The Untapped Learning Potential Of Children Posted By Ashok

The Untapped Learning Potential Of Children
I was sitting in my cab, a rainy Monday morning, on my way to the office.  There was a huge traffic jam since there was construction happening on the highway and the rain didn’t help the situation.  So the traffic was worse than usual. I sat there stuck in the same spot for about ten or fifteen minutes.  But I didn’t notice the time go by at all.  I was lost in the scene outside my window, which transported me to my own childhood years.  

There was the construction crew there, as expected, but there was also a little boy, with no shirt and eager to work alongside his father learning how to smooth out the cement, as his father was doing.  He seemed to be a happy child.  He didn’t seem to notice the endless traffic or the fact that it was cold outside and it was raining and he wasn’t wearing a shirt, just shorts.  The scene would look desperate to anyone sitting warm in their car.  But the little boy knew nothing else.  That was his life, so he wasn’t bothered.  Instead, he was absorbed in learning what his father was doing, as little boys are, regardless of social or financial status.  Little boys will always try to emulate their fathers.  So this was no different. But the reason, I was lost in this scene is because I used to be that little boy.  

Although, now I am sitting comfortably sitting in a car, my life wasn’t always like this.  I was born to the poorer class, of which there are many of in India.  I, just like all the others like me, learned to work the same kind of jobs our parents did.  I wasn’t unhappy.  I was a small boy, playing and eager to learn what my father was doing, which was construction.  I used to help him doing small things, just like other small boys, I knew.  Little did I know that my life was about to take a dramatic turn, as I sat there smoothing out the cement.  

A group of individuals, doing social work, wanted to teach the small children in the area to read and write and give them some kind of education.  So, after a lot of talking among the adults, a few of us spent a few hours a day, learning to read and write.  A whole new world opened up to me.  I started to ask for more and more information. I was ready to learn, curious to learn about the world and soaking up whatever they were teaching. One of the social workers, a middle-aged professor, took a special interest in me and he spent extra time teaching me everything I was interested in learning.  He encouraged my curiosity and saw the potential which lay within me.  He was not only a teacher to me.  He became more because, during all those lessons, we started to form a bond. A relationship that became strong and unbreakable.  He became like a second father to me.  He encouraged me to write all my exams and spent hours coaching me, supporting me, and not just with encouragement but he started to take on paying the costs of educating me.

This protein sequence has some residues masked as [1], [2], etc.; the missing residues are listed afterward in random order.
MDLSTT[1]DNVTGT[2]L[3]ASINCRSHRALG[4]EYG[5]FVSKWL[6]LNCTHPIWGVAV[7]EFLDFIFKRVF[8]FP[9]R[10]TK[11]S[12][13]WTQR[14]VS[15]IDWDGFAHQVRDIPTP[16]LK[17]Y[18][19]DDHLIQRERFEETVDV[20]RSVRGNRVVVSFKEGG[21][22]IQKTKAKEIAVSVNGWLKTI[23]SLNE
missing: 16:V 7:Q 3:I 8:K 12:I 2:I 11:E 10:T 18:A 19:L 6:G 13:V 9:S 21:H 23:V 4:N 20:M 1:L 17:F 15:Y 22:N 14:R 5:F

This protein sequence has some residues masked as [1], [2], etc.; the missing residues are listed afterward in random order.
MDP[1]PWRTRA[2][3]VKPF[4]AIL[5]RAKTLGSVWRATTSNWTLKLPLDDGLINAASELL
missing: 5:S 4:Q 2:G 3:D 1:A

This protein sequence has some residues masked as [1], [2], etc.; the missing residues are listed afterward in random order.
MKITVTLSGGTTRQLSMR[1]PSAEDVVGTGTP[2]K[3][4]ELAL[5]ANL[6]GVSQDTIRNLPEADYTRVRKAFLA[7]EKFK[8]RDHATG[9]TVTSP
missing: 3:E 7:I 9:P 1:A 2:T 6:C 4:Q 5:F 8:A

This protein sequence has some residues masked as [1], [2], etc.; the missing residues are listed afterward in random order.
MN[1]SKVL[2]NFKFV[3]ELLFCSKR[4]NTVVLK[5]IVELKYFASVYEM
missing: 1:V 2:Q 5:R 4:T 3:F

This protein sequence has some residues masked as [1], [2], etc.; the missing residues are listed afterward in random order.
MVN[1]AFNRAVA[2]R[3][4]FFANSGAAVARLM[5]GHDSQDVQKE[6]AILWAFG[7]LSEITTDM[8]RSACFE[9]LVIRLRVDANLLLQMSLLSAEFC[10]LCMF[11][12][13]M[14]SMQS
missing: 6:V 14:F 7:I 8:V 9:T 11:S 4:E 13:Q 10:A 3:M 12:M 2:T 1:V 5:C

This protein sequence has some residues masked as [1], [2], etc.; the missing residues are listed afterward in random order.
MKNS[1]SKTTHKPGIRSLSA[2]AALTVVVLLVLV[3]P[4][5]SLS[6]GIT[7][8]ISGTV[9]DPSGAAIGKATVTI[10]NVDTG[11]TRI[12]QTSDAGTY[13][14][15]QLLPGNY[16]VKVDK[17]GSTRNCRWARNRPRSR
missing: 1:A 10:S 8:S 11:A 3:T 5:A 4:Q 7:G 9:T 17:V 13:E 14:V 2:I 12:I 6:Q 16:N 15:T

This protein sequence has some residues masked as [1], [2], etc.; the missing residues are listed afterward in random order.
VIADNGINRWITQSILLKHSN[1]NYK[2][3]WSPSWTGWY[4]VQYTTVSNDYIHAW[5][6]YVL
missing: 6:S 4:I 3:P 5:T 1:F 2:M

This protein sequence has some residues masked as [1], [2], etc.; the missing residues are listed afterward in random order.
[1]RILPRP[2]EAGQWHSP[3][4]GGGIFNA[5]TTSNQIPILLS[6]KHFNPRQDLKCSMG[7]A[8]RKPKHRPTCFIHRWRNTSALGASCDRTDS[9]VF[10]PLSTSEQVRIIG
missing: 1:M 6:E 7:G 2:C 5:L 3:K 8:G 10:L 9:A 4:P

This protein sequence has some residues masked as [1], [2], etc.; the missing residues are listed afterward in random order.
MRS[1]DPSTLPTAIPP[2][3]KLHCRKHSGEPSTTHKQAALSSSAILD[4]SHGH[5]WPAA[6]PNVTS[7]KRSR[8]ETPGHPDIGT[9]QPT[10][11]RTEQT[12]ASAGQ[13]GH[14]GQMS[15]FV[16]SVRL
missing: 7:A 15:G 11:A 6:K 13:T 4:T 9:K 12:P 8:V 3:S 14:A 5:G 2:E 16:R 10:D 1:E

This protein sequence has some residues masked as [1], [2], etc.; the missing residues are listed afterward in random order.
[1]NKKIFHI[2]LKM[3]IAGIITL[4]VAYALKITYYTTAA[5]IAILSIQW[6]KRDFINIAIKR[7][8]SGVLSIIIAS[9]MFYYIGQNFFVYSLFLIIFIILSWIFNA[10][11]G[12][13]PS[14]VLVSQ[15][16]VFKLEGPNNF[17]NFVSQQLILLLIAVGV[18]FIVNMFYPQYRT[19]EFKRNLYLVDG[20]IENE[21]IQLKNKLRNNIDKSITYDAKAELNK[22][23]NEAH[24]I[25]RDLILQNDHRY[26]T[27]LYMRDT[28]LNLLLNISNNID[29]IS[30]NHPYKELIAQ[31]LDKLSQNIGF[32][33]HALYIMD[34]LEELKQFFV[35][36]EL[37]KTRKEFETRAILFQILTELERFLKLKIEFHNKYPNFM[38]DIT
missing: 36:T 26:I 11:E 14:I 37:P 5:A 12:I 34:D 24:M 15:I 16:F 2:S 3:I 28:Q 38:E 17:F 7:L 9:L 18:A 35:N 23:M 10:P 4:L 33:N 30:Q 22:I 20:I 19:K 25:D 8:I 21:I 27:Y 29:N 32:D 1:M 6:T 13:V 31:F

Before you knew it, I was ready for college and he motivated me to apply to the local colleges. I was, of course, hesitant because who would accept me, a kid from the poorest class in India, without a proper roof over his head, whose parents couldn’t read and write.  But he never gave up on me and I got admission in a small college and I studied hard so that I would not waste the opportunity given to me.  So, with the encouragement and support of the young man who came to teach small children, as part of a social service activity, he changed my life and formed a special attachment to me, which still lasts today. In fact, it was because of him, I even chose a career in construction.  I am now an engineer working for a company that allows me the luxury of traveling by car to my job.  So, a small boy who was just playing and trying to be like his father, with the exposure to learning to read and write, allowed him the opportunity to expand his mind and soak up all there was to learn.  All this happened because he was given the opportunity to satisfy his curiosity for learning. 

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